Political Currents across the Channel: James Gillray’s Caricatures of France

Print, Drawing, and Photography Study Center

Maniac-RavingsJames Gillray, Maniac-Ravings—or—Little Boney in a strong Fit, 1803, published by H. Humphrey, May 24, 1803, etching, hand-colored. Courtesy of the Charles Deering McCormick Library of Special Collections, Northwestern University.

British artist James Gillray (1756–1815) was one of the most popular and prolific satirists of his time. During his career Gillray produced more than 800 single-sheet caricatures addressing the political figures and social foibles of his time. The outrageous humor and brilliant color of his prints makes them as trenchant and powerful today as when they were first shown 200 years ago.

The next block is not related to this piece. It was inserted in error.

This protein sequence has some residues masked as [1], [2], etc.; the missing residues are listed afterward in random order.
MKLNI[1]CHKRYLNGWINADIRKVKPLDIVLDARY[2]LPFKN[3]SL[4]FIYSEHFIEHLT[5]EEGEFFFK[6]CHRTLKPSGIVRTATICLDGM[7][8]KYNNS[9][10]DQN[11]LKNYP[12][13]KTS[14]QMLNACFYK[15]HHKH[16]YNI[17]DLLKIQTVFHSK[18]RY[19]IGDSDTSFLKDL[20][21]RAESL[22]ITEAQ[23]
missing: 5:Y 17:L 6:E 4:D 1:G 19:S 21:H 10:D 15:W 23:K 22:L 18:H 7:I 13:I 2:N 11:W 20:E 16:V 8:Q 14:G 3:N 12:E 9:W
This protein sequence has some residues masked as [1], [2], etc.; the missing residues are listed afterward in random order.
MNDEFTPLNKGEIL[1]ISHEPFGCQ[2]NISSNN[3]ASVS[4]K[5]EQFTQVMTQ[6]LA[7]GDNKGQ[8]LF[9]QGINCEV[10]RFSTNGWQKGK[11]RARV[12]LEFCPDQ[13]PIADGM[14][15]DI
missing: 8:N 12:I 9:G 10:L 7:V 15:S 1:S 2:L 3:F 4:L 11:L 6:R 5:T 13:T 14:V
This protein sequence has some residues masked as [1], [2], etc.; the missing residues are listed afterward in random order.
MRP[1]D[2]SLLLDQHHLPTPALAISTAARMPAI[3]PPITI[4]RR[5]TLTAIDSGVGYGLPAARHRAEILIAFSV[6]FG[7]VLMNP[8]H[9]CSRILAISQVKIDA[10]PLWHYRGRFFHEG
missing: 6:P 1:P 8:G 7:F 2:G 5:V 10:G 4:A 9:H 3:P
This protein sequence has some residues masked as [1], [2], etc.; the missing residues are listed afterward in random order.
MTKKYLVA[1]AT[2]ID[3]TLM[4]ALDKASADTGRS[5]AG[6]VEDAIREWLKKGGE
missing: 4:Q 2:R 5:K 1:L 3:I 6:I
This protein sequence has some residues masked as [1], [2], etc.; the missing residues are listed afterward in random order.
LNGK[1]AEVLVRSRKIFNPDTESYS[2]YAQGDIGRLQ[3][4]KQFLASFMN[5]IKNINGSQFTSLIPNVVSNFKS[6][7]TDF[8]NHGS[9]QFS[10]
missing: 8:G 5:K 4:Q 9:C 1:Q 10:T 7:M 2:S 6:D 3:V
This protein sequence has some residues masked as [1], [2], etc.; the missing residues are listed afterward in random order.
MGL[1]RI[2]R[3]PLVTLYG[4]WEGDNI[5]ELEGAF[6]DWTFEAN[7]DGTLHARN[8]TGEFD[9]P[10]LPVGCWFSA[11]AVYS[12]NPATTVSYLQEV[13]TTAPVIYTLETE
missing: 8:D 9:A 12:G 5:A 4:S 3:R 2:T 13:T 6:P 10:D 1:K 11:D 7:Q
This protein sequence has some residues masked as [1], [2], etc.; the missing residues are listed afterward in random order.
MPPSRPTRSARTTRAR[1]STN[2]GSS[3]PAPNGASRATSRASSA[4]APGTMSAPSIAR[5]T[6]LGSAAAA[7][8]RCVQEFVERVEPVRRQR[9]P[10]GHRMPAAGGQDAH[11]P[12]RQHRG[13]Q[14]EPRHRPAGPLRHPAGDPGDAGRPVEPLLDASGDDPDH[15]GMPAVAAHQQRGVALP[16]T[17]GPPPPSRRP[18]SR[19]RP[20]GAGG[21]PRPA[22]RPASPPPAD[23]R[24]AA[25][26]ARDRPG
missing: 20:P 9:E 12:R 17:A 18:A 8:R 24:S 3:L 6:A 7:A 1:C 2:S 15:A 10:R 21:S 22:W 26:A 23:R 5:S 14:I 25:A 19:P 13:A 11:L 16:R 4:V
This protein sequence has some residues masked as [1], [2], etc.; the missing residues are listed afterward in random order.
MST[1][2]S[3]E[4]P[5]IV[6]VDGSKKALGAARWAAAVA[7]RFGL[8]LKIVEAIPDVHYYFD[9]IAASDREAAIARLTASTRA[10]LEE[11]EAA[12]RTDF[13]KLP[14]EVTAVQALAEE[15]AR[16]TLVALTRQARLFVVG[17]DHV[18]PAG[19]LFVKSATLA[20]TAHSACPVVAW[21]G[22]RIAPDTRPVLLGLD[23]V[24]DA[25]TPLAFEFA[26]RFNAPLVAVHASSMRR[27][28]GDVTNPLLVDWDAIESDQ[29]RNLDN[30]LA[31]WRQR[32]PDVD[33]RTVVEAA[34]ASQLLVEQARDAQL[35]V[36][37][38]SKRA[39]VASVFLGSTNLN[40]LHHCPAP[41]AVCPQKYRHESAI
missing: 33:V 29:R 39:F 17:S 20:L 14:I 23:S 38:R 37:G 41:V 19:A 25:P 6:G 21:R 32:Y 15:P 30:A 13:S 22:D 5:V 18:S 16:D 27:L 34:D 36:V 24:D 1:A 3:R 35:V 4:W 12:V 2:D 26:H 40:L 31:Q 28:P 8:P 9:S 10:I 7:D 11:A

Curated by Northwestern University art history graduate student Shalini Seshadri under the direction of Hollis Clayson, professor of art history and Martin J. and Patricia Koldyke Outstanding Teaching Professor, Political Currents across the Channel examined Gillray’s take on French politics, Napoleon’s invasion of Egypt, and difficult Anglo-French relationships in the wake of the 1789 French Revolution. Drawn from the holdings of Northwestern’s Charles Deering McCormick Library of Special Collections, this exhibition was presented in conjunction with Comic Art: The Paris Salon in Caricature and Philipon's La Caricature and the Street.